SoftwareGlobalVision Desktop - Software version 5.0 - 5.5

The character equivalency list is used to single out pairs and/or sequences of characters that are equivalent. Typical examples include the different flavors of “bullet” characters, as well as specific accented characters (mostly used in the Czech, Polish, etc languages). The accented characters could also be composite characters, being constructed of two individual, distinct characters. By using a character equivalency list, such minor differences (or in some cases false positives) will no longer be reported and it will overall increase the accuracy of the comparison, due to better word matching.

The character equivalency list is saved with the project and restored from the project.

Location, format and hexidecimal

The character equivalency list can be specified in the docuproof.ini file (found in C:\Users\Public\GlobalVision\Resource\) using the following format and syntax:

CharEquivalencyList=<0x0079 + 0x0301 : 0x00fd>; <0x0065 : 0x0066>; <0x2022, 0x2023 :0x2024 >

The reason we use a hexadecimal representation of the character code is that more often than not, the equivalency list contains special characters, that are not readily available as a single key press on the keyboard.


Each equivalency list token is bracketed by the “<” (at the beginning) and the “>” (at the end) characters. The series of tokens are separated by “;”

Explanation of the code

In the above example the list has 3 equivalency tokens.

The syntax and format of one equivalency token is as follows:

Source part” : “equivalent part”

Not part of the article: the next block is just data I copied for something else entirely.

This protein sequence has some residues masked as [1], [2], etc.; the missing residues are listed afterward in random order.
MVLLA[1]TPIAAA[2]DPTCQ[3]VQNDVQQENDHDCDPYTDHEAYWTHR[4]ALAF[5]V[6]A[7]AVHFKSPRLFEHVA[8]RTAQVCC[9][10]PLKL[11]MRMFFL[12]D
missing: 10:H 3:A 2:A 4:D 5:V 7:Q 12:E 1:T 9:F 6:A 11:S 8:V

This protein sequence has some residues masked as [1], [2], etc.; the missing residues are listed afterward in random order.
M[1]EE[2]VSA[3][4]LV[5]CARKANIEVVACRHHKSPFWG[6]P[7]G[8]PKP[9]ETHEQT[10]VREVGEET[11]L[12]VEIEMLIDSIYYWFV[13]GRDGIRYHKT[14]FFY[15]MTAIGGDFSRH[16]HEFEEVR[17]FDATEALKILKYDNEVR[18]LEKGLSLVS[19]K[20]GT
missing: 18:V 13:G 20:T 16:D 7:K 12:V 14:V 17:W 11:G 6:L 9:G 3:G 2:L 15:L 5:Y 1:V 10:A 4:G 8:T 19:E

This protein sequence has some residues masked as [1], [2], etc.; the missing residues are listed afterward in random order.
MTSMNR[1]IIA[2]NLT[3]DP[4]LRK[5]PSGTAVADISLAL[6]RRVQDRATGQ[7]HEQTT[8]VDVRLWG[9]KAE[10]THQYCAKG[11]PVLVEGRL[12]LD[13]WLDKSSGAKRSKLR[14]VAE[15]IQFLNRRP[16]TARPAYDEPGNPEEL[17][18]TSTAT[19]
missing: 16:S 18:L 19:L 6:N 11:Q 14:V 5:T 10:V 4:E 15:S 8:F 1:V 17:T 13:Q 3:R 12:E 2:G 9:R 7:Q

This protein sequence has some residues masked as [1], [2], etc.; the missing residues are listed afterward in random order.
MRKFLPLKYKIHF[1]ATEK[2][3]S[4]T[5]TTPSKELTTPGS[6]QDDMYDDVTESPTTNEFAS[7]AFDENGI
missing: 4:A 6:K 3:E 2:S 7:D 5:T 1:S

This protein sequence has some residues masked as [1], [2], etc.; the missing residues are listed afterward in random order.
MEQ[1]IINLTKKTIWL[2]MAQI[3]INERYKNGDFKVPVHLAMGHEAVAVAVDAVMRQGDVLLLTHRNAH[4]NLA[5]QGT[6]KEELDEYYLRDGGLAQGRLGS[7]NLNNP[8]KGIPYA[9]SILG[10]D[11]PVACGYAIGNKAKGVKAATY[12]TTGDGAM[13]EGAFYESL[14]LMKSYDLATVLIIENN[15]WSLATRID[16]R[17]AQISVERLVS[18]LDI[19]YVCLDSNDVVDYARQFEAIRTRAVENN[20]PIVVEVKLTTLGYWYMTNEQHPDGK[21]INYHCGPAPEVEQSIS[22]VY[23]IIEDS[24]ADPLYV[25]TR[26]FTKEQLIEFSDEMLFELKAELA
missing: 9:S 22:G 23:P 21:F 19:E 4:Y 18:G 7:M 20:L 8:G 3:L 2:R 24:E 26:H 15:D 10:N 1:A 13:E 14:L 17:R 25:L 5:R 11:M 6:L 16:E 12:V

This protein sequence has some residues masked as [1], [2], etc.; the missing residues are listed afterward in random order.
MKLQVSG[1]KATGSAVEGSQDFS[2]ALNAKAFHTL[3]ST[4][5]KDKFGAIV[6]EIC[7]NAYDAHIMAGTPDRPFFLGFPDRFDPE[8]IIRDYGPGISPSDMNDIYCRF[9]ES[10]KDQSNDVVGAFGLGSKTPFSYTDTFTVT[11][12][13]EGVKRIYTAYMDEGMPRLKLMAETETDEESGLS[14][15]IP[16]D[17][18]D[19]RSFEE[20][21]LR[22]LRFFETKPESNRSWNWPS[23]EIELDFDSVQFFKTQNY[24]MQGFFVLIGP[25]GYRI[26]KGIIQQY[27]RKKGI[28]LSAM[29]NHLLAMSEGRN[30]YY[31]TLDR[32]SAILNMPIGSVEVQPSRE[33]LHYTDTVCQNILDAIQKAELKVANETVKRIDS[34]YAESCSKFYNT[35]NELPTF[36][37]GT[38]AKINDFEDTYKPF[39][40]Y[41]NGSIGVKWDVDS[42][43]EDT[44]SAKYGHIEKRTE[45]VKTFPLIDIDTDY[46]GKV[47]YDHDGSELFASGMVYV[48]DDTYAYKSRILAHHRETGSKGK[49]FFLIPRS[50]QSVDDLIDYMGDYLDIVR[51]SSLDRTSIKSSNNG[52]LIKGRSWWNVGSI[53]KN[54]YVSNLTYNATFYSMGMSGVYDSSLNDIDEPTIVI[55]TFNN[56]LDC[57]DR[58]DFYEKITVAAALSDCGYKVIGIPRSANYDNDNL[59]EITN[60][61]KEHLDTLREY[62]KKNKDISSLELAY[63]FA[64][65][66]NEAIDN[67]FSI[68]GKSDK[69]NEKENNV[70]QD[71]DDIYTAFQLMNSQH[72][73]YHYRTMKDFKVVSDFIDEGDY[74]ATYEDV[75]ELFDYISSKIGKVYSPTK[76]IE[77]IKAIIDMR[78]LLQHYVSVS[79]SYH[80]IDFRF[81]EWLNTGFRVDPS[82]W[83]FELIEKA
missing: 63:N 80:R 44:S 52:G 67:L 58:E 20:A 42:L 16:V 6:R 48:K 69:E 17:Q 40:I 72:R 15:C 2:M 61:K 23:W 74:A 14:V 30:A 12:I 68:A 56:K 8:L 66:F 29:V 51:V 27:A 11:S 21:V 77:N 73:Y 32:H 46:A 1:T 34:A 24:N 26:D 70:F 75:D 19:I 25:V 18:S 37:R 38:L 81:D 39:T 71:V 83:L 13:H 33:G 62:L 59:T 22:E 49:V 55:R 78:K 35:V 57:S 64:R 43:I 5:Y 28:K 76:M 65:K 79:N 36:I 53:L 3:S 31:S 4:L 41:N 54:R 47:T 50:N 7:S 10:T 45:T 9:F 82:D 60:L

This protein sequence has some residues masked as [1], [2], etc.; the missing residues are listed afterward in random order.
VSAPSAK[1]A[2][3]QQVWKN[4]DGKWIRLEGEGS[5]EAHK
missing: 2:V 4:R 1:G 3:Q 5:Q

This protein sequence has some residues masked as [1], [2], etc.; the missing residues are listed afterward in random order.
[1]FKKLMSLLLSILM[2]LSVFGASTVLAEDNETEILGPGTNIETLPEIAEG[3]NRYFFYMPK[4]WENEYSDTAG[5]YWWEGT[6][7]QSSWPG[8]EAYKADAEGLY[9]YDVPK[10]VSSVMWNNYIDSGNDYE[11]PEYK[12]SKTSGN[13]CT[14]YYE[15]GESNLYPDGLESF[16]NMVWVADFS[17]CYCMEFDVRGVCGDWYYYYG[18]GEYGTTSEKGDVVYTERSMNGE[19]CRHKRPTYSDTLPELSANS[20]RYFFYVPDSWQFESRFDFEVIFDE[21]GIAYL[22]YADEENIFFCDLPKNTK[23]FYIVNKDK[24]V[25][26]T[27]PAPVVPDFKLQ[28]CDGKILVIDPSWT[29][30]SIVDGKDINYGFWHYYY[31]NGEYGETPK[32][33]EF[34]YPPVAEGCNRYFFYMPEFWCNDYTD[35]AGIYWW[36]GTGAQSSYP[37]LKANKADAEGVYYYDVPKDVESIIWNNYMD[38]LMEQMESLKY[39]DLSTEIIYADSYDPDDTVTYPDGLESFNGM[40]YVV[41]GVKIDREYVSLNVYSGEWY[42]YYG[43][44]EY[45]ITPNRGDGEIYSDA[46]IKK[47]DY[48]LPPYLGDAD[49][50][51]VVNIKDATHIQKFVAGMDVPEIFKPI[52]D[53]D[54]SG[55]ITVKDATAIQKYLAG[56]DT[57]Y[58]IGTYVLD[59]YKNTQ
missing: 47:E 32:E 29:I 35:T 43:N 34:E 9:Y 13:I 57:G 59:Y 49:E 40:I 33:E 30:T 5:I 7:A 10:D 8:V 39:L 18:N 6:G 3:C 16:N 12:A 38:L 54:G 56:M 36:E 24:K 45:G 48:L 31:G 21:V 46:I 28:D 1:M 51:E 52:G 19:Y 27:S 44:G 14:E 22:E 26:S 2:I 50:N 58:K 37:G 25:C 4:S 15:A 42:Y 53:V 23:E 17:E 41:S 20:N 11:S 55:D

The source part can use “,”(commas) to specify several sequences or “+” (plus sign) to specify a contiguous sequence.

The equivalency part can use only  “+”(plus sign) to specify a contiguous sequence, or only one character

Example : the last sequence in the above example <0x2022, 0x2023 :0x2024 > is deciphered as follows:

0x2022 is equivalent to 0x2024

0x2023 is equivalent to 0x2024

Translating the equation to English, it is seen as:

A regular bullet(0x2022) is equivalent to the “one dot leader” character (0x2024)

A triangular bullet(0x2023) is equivalent to the “one dot leader” character (0x2024)

Using the same example, but slightly modified: 

<0x2022 + 0x2023 :0x2024 >

This is now deciphered as: A sequence comprised of a regular bullet(0x2022)  and  triangular bullet(0x2023) next to each other is equivalent to the “one dot leader” character (0x2024)


  • The equivalency logic is presently replacing the character visually in the difference grid e.g. small letter o (Unicode value: 006f) is used as a bullet in the original file whereas in the revision, Unicode value: 00ba is being used.
    Once added to the ini file, the one-to-one differences are not detected, however, the Unicode character from revision is replacing the character from the original file e.g. tools would be displayed as tººls (in the grid).

  • The equivalency list should be populated in the ini file with the Unicode values. The Unicode values are displayed in the change-grid for each character detected as a difference.
    However, not all characters display as expected or the character might not display at all. For example, the ini entry for ý needs to be setup as:

    CharEquivalencyList=<0x00fd: 0x0079 + 0x0301>;


    0x00fd: ý

    0x0079: y

    0x0301:   ́

    The character   ́ does not display in the change-grid – the user must hover over the blank field next to the <y> character, to determine the Unicode value of the accent.